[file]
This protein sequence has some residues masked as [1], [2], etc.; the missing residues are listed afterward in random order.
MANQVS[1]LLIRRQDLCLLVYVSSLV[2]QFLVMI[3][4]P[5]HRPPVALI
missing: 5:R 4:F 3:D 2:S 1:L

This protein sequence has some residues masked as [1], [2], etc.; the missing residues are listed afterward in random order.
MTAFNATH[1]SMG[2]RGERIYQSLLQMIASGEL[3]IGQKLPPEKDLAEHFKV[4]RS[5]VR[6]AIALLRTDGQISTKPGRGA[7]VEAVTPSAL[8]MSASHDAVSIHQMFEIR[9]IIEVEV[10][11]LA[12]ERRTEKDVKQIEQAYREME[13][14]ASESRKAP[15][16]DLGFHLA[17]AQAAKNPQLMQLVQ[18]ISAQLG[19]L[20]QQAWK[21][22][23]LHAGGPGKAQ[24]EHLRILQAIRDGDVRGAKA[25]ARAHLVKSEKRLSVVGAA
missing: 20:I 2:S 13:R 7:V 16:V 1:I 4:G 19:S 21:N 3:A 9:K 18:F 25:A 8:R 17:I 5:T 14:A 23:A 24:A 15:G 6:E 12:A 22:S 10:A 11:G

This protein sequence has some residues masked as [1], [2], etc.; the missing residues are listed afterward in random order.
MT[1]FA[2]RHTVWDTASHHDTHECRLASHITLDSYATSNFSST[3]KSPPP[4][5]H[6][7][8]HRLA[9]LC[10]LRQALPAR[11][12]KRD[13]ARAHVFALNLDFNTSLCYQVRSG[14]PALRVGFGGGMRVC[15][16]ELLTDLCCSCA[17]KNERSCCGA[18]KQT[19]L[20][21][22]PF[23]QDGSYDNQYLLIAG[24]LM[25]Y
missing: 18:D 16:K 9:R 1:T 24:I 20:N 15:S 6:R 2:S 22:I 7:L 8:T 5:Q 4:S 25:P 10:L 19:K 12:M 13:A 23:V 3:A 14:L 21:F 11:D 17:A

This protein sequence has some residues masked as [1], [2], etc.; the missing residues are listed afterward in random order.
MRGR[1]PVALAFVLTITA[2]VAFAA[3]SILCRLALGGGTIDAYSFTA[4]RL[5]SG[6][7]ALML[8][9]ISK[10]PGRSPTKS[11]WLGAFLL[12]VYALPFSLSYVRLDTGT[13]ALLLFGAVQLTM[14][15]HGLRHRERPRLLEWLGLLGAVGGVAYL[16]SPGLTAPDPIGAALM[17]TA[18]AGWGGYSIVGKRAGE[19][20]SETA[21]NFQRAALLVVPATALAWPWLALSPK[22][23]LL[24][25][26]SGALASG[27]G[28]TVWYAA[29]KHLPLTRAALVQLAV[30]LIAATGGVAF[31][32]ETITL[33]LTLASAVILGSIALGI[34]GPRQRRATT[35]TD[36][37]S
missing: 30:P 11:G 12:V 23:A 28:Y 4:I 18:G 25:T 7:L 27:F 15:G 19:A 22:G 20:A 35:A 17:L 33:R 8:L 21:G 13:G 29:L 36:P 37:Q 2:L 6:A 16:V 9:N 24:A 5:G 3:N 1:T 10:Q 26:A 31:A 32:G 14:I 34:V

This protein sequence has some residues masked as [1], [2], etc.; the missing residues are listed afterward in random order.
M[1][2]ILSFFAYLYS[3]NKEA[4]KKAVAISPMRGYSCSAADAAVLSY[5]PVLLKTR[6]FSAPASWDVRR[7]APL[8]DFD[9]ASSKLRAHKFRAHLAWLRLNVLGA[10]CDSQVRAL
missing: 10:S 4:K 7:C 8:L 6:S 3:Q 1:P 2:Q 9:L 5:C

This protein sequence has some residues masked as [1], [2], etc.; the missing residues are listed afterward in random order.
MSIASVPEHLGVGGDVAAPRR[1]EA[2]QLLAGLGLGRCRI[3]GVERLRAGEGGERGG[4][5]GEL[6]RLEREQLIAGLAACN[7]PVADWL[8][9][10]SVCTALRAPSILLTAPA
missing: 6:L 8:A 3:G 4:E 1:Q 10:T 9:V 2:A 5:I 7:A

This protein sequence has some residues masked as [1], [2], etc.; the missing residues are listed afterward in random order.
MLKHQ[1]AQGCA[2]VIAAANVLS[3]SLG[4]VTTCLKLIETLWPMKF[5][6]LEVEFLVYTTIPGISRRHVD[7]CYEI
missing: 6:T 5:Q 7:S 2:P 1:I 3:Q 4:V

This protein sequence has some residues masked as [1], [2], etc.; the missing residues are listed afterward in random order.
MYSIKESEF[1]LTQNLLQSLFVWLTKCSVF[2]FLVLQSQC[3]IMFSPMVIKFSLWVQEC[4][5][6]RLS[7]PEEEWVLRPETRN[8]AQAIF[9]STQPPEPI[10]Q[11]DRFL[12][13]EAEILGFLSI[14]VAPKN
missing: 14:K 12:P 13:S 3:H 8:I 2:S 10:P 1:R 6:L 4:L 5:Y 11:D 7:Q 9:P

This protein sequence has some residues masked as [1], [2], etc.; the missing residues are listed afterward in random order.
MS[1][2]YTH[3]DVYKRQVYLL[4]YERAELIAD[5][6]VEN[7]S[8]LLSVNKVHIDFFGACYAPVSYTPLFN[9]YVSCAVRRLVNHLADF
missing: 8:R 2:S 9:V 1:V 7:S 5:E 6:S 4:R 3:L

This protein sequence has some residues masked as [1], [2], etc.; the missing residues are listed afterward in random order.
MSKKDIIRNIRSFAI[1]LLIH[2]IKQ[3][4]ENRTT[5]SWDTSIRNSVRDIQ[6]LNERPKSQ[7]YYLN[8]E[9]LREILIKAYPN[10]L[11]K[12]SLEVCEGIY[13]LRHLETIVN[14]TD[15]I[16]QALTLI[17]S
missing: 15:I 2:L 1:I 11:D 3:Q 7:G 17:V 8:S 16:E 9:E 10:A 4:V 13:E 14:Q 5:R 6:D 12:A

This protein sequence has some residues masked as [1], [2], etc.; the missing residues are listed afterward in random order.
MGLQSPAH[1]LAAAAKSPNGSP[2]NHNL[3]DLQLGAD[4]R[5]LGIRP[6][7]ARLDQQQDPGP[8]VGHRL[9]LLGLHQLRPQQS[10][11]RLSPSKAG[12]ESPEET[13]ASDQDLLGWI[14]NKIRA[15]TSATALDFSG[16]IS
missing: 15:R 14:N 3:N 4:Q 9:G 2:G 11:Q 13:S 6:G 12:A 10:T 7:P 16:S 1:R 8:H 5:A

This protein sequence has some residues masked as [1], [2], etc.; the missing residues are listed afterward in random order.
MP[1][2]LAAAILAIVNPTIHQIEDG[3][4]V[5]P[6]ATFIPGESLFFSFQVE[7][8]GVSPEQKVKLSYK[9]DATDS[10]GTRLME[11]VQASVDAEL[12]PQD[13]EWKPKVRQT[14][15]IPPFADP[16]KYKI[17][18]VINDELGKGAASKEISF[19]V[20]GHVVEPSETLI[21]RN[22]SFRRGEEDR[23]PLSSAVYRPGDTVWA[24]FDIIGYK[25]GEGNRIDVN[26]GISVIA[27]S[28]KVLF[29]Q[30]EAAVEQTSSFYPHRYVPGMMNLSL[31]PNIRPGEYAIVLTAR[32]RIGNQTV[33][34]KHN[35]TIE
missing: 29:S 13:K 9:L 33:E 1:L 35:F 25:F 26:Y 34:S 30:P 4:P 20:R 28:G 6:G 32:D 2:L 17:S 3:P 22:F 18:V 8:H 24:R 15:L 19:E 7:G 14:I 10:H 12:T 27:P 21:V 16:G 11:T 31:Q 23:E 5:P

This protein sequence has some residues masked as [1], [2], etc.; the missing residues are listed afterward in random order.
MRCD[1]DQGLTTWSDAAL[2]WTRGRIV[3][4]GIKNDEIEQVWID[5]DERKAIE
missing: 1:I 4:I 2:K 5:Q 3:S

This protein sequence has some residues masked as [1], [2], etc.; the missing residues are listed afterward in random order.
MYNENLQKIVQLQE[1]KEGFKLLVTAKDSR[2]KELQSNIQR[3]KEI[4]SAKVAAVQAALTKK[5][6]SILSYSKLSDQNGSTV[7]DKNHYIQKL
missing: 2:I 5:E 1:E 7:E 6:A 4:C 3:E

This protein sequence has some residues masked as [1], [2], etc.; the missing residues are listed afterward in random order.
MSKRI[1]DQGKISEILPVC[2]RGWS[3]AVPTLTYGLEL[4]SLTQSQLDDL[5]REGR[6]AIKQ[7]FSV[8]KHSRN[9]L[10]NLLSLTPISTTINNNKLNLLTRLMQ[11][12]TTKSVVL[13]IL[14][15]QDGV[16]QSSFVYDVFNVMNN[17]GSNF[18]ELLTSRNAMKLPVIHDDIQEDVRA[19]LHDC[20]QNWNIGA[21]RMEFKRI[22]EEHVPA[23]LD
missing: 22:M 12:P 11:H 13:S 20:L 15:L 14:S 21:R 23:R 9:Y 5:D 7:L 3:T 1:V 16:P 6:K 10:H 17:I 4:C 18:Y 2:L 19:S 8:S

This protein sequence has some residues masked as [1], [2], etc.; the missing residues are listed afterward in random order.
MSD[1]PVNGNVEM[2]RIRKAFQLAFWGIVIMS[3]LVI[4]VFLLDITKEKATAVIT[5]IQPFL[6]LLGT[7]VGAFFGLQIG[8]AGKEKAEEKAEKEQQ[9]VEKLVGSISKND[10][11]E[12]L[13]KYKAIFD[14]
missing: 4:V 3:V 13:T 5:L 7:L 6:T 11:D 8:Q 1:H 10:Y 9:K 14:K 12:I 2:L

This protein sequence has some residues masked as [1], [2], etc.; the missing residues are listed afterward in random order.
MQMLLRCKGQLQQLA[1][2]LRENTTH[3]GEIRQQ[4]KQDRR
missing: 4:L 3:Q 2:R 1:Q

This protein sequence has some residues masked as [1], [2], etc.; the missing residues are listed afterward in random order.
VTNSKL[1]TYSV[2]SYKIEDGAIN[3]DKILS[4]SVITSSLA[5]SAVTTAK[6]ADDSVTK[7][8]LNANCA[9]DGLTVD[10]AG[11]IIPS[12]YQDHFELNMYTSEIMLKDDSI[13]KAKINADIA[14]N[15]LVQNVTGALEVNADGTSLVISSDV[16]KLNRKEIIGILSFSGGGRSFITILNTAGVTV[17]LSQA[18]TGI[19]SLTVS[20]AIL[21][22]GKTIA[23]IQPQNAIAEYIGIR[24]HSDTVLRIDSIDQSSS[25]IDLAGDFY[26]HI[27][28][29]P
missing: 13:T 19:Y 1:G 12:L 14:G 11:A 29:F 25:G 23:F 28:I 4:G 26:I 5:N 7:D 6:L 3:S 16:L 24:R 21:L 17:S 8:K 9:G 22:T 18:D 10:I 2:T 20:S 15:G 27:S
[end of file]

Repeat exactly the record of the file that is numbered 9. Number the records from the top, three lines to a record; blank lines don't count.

This protein sequence has some residues masked as [1], [2], etc.; the missing residues are listed afterward in random order.
MS[1][2]YTH[3]DVYKRQVYLL[4]YERAELIAD[5][6]VEN[7]S[8]LLSVNKVHIDFFGACYAPVSYTPLFN[9]YVSCAVRRLVNHLADF
missing: 8:R 2:S 9:V 1:V 7:S 5:E 6:S 4:R 3:L